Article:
Normally, asking for a game to have less content doesn’t sound sensible. Never having to set down Skyrim or Fallout 4 sounds great on paper.

But man, I hate the Radiant quest system.

As this Redditor points out, Bethesda doesn’t ever want to let you off the roller-coaster. I realize that for any game developer, wanting your players to play as often as possible can only be good for sales numbers. Although I’d like to see a solid study between total player playtime and total Skyrim: Special Edition sales, it’s apparent that replayability is vital. I get it. Bethesda wants us to play their games for as long as humanly possible. We’ve already discussed my extensive hours in Bethesda games; I think their focus on replayability is the only reason Bethesda’s execs allowed the modding scene to become as large as it has with attempting to completely control and monetize it.

As clunky as the Creation Club is, imagine if it were the only modding option we had. But I digress.

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Horse power armor. Ugh. The only reason I have it was because they made it free a while ago.

My first complaint about the Radiant system: it’s not readily apparent which quests have significance to progression and unique rewards and which don’t. I was shocked to discover that the Randolph Safehouse Radiant missions for the Railroad in Fallout 4 actually do have an “ending” of sorts, as well as a rarer armor mod reward for finishing them all. The quests, however, even take place in Far Harbor; why would a secretive Boston-based synth-rescuing cell of operatives even need to be in Maine in the first place? And don’t tell me it’s because they know about Acadia, because isn’t the sole survivor (if siding with the Railroad) the first agent to discover the sanctuary and report on it? I’m digressing again.

But only partially, because my second complaint about the Radiant system is the fact that these quests can send you to almost any location in Skyrim and the Commonwealth. The first time I met with Scribe Haylen in a new playthrough after installing the Far Harbor DLC, she sent me to retrieve technology from the Vim! Pop factory. I was level five, I believe; I hadn’t even met Nick Valentine, the detective upon which the whole intro to the DLC is based, and I wasn’t going to visit Far Harbor for quite a while. According to the Fallout wiki, this is a bug. I have a hard time believing they didn’t do it on purpose. Even if it was an oversight, the fact that Radiant quests can send you to far-flung parts of the map long before you’ll have the equipment and weapons to explore the area much less complete the mission can make these missions sit in your journal or pip-boy unfinished for a long time.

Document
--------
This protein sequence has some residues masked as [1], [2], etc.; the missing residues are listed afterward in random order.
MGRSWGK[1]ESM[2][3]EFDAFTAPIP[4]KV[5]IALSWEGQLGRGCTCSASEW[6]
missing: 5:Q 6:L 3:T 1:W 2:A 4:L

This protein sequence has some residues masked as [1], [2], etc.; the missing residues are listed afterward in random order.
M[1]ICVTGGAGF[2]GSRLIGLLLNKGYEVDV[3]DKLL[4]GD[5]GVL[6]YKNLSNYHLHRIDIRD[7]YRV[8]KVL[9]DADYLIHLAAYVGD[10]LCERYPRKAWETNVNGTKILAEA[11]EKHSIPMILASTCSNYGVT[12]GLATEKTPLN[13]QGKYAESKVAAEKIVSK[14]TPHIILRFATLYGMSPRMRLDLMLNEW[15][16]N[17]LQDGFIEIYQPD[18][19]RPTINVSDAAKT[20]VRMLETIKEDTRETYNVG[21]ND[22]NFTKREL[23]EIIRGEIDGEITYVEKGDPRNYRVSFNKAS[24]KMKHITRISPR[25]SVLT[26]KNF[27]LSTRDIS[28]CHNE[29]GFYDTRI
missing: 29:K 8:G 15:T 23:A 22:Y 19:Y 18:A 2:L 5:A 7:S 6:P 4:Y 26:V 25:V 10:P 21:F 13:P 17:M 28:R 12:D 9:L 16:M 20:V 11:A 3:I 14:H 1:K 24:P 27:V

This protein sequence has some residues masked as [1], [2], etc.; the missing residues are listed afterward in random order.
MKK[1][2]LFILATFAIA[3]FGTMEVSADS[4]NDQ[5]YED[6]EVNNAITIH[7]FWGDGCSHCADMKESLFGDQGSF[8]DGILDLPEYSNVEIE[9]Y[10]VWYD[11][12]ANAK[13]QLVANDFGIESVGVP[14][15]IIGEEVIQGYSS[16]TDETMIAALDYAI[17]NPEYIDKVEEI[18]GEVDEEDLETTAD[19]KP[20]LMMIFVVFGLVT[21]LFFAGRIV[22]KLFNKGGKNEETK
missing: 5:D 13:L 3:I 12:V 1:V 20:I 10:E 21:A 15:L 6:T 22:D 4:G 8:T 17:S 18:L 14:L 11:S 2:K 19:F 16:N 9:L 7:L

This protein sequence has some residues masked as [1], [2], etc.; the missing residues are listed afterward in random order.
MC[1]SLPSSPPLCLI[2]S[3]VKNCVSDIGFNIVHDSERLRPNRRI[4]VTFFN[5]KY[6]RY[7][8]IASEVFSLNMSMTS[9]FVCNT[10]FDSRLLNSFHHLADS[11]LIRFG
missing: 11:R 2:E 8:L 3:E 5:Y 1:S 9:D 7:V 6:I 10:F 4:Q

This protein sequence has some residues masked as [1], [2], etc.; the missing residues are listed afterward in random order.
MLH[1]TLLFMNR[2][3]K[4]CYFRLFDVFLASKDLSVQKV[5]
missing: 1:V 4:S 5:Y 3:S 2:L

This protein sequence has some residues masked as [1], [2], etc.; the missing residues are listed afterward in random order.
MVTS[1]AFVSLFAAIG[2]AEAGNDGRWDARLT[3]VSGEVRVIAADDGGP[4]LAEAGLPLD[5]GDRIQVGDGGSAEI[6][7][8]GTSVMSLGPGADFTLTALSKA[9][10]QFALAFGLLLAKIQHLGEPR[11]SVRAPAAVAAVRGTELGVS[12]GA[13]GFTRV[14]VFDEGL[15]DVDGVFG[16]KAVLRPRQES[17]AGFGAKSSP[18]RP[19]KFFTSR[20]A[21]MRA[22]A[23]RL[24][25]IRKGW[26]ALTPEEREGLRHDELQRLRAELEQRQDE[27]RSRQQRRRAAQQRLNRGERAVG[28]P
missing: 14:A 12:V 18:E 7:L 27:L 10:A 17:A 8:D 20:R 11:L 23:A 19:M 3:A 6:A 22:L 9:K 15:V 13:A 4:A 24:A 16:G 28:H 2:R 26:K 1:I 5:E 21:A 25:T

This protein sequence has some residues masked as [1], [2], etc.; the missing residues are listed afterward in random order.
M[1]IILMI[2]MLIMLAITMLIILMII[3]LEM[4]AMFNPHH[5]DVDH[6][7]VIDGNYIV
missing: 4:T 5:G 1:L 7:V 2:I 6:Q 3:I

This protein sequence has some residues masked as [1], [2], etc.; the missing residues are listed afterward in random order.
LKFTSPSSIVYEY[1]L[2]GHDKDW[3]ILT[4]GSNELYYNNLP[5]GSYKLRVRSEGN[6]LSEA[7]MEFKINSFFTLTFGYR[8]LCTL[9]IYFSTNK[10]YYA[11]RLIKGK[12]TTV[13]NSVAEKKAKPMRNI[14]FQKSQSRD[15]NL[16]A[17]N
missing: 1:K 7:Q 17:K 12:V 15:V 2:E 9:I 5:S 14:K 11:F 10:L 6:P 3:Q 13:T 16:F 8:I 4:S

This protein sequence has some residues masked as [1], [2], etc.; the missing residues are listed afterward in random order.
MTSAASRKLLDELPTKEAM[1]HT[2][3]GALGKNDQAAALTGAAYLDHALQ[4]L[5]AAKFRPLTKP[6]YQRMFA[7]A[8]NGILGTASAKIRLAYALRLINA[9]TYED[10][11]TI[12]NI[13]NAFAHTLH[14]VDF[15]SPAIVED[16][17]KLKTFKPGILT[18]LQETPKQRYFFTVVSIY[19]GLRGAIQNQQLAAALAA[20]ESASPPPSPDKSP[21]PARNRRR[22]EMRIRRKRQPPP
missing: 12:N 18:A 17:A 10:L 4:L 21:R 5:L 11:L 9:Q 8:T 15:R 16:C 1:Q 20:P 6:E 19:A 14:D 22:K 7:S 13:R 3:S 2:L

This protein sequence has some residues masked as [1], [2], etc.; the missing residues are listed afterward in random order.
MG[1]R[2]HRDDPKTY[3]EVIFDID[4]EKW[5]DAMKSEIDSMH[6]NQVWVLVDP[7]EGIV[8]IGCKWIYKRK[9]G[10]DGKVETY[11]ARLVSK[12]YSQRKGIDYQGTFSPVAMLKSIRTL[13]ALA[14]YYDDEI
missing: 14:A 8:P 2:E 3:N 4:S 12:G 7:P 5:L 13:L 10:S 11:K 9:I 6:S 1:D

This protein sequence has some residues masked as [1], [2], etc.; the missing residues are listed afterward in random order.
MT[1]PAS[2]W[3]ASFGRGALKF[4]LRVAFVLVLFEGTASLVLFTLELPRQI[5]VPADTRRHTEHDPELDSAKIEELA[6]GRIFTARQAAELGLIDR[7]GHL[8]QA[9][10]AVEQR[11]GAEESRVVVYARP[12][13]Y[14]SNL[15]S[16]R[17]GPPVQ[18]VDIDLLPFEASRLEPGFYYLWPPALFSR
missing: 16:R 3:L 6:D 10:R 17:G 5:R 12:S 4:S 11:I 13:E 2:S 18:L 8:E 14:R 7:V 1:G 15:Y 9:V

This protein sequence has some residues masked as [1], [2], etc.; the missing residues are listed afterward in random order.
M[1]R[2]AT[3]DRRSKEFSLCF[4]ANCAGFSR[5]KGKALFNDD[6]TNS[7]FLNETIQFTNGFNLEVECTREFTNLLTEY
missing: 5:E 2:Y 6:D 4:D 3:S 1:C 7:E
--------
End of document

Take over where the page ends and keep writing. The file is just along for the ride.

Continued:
In fact, the locations sometimes make absolutely no sense, as if certain Radiant quests were designed to appear confusing. What will likely be your first Minuteman settlement mission asks you to travel to Tenpines Bluff and help them. They complain that the raiders at the Corvega factory are stealing food from them on a regular basis. You mean to tell me that the raiders at the much closer Outpost Zimonja (whose boss has a Fat Man and power armor) aren’t a more immediate threat, considering the raiders at Corvega would have to walk through or clear around the very-ghoul-infested Lexington just to get to you? And you haven’t been troubled by the raiders at USAF Satellite Station Olivia at all? I somehow doubt Corvega is your most immediate problem.

Tenpines_Bluff

It’s a terrible settlement location, too. So there.

Third, Radiant quests have no effect on the game as a whole. They don’t. In fact, they make the game stagnate. There is little narrative developed by escorting Brotherhood squires for Kells, collecting technical documents for Quinlan, or “acquiring” food for Teagan. No increase in Brotherhood rank, no settlement or resource opportunities, no perks, nothing of note beyond caps (which are plentiful by the end of the game), possible companion affinity (when working with Paladin Danse), and a measly amount of experience.

You know what would be a really neat idea for those Brotherhood squire escort missions? If, when I had taken enough of the little tykes out to slay their first deathclaws, Sergeant Kells took me aside and asked the Sole Survivor to become the permanent mentor to a squire companion of my choosing (an invincible Atreus who could learn a valuable lesson about synths from becoming friends with a certain diminutive synth in the post-story). How about if, when I had procured enough technical documents for Proctor Quinlan, he allowed me a glimpse at the research he was performing and gave me schematics for constructing advanced plasma or tesla turrets for the Sole Survivor’s settlements? What if, when the Sole Survivor had “borrowed” food from enough settlements on behalf of Proctor Teagan, a small farmer-led riot would happen on the doorsteps of the Boston Airport, and the Sole Survivor would be ordered to “take care” of the crowd – through force or reasoning?